Variants and Dialects of the Armenian Languages
4.1 Armenian language
The Armenian is an Indo-European language spoken by the Armenians. It is the official language of the Republic of Armenia and the Nagorno-Karabakh Republic. It has historically been spoken throughout the Armenian Highlands and today is widely spoken in the Armenian diaspora. Armenian has its own unique script, the Armenian alphabet, invented in 405–406 AD by the ancient linguist Mesrop Mashtots. Linguists classify Armenian as an independent branch of the Indo-European language family. Armenian shares a number of major innovations with Greek, and some linguists group these two languages together with Phrygian and the Indo-Iranian family into a higher-level subgroup of Indo-European. 4.2 Variants of the Armenian Language

Armenian is a pluricentric language, having two modern standardized forms: Eastern Armenian and Western Armenian. The most distinctive feature of Western Armenian is that it has undergone several phonetic mergers; these may be due to proximity to Arabic- and Turkish-speaking communities. The two main variants today are ” Western Armenian ” spoken mainly by Armenians raised outside of Armenia and ”Eastern Armenian” spoken by Armenians raised in Armenia, Iran and the States of the USSR. For example, Eastern Armenian speakers pronounce (թ) as an aspirated “t” as in “tiger”, (դ) like the “d” in “develop”, and (տ) as a occlusive, sounding somewhere between the two as in “stop.” Western Armenian has simplified the occlusive system into a simple division between voiced occlusives and aspirated ones; the first series corresponds to the tenuis series of Eastern Armenian, and the second corresponds to the Eastern voiced and aspirated series. Thus, the Western dialect pronounces both (թ) and (դ) as an aspirated “t” as in “tiger”, and the (տ) letter is pronounced like the letter “d” as in “develop”. Western Armenian dialects have become extinct due to the effects of the Armenian Genocide. In addition, neither dialect is completely homogeneous: any dialect can be subdivided into several subdialects. Although Western and Eastern Armenian are often described as different dialects of the same language.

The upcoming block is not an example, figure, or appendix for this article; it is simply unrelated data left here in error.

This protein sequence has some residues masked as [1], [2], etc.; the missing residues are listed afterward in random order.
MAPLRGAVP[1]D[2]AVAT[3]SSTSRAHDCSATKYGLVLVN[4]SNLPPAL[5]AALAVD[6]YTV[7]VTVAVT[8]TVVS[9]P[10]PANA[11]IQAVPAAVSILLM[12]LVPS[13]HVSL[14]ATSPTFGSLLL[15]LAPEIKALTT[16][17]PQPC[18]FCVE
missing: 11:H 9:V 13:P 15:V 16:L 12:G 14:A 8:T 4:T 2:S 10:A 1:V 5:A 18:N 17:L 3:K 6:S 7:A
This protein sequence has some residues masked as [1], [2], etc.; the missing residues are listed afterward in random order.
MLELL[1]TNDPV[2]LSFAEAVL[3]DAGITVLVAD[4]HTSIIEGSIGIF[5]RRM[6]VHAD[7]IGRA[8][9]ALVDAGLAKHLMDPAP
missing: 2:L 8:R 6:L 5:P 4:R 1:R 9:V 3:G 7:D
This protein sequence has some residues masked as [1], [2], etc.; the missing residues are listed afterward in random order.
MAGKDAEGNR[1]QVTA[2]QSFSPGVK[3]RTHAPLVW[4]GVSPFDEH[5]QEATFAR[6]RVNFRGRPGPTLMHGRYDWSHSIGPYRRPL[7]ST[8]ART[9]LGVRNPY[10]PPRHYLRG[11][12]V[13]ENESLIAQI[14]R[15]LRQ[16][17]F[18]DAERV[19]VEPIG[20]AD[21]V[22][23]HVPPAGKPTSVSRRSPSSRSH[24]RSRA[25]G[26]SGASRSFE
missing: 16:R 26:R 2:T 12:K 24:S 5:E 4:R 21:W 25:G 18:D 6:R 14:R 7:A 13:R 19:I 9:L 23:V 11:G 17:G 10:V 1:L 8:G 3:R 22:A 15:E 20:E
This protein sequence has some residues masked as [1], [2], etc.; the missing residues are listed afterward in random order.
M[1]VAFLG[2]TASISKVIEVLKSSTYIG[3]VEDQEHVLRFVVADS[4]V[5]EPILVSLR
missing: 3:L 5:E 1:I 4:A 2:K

1. Iğdir, Kori, Alighuli, Mughanjugh, Karashen, Alilu, Angeghakot, Ghushchi, Tazakend, Uz, Mazra, Balak, Shaghat, Ltsen, Sisian, Nerkin Kilisa2. Artvin, Ardahan, Ardanuç, Oltu The Karabakh dialect also known as Artsakh dialect is an Eastern Armenian dialect mainly spoken in the de facto independent Nagorno-Karabakh Republic and partially in the southern and northeastern parts of the Republic of Armenia. The Armenian dialect of Artsakh is one of the earliest ever recorded Armenian dialects. The grammarian Stephanos Siunetzi first described it in the 7th century AD. The dialect was formerly spoken by Armenians living in Azerbaijan, particularly in the cities of Baku and Kirovabad (Ganja, Gandzak). As the Nagorno-Karabakh War escalated, Armenians of Azerbaijan were forced to leave their homes. Today, most of Armenians immigrants from Azerbaijan live in Armenia and Russia, where along with standard Armenian and Russian, the Karabakh dialect is spoken.

The dialect is considered to be one of the most widespread Armenian dialects. No accurate information on the number of speakers is available. The population of the Nagorno-Karabakh Republic is around 141,400, according to the 2010 data. An estimated 150,000 diaspora Armenians are originally from Karabakh. The Karabakh dialect is usually very easy to differentiate from standard Eastern Armenia. Unlike the Yerevan dialect (spoken by the majority of Armenians in the Republic of Armenia), the stress falls earlier in the word. Its speakers are “clearly recognizable.” Besides including a great amount of Classical Armenian words, many word forms in the Karabakh dialect come directly from the Proto-Indo-European language. The Armenian Highland had been under foreign domination (Arabic, Turkic, Persian, Russian) for centuries and the Karabakh dialect, similar to other Armenian dialects, includes a significant number of foreign words and phrases.

Persian and Russian had the biggest influence on this dialect. Relivative to the modern Armenian literary language, the Artsakhian is one of isolated and less intelligible dialects, not least because it contains elements of Grabar (Old Church Armenian). In contrast to most other Armenian dialects, the Artsakhian has has its own literary tradition.


Bourcier, Georges “An introduction to the history of the English language”, Chentenham:Thornes, 1981 Arnold I.V. “The English word “1986
R. S. Ginzburg “A course in Modern English Lexicology” 1966

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Variants and Dialects of the English and Armenian Languages. (2016, May 24). Retrieved from